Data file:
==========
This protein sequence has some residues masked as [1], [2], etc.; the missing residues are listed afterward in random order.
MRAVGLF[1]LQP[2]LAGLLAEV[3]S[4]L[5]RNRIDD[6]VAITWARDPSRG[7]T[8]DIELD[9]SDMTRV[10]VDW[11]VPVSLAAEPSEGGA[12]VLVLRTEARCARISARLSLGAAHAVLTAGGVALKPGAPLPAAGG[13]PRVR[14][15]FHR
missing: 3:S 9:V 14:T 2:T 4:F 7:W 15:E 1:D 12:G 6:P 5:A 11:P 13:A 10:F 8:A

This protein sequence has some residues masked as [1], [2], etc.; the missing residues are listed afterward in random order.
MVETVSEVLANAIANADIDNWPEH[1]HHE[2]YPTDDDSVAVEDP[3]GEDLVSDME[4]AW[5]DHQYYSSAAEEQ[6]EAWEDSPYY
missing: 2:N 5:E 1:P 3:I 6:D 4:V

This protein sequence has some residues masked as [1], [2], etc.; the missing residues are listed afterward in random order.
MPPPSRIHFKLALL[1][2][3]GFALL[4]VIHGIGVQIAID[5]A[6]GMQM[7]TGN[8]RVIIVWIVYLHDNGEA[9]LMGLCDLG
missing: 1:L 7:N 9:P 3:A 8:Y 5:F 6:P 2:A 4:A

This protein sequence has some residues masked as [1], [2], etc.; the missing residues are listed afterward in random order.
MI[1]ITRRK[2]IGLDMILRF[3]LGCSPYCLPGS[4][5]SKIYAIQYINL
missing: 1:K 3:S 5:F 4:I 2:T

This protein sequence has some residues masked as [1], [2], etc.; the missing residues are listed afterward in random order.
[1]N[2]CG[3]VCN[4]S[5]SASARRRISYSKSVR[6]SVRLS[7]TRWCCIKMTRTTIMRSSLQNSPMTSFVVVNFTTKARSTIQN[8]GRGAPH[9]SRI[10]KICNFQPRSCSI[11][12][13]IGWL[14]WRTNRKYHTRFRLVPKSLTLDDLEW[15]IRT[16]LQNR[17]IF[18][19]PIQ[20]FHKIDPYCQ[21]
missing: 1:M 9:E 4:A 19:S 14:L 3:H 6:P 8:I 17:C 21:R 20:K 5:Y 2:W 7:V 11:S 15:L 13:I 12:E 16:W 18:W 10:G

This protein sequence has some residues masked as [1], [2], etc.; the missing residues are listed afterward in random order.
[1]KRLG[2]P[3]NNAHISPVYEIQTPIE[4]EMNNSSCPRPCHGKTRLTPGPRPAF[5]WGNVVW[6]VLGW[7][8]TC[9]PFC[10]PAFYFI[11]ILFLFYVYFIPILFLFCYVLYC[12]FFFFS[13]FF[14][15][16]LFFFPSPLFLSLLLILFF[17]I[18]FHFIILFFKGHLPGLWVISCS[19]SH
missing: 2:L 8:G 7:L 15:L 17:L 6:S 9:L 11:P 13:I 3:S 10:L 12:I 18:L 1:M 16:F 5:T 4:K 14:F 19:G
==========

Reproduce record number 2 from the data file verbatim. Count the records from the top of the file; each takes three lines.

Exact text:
This protein sequence has some residues masked as [1], [2], etc.; the missing residues are listed afterward in random order.
MVETVSEVLANAIANADIDNWPEH[1]HHE[2]YPTDDDSVAVEDP[3]GEDLVSDME[4]AW[5]DHQYYSSAAEEQ[6]EAWEDSPYY
missing: 2:N 5:E 1:P 3:I 6:D 4:V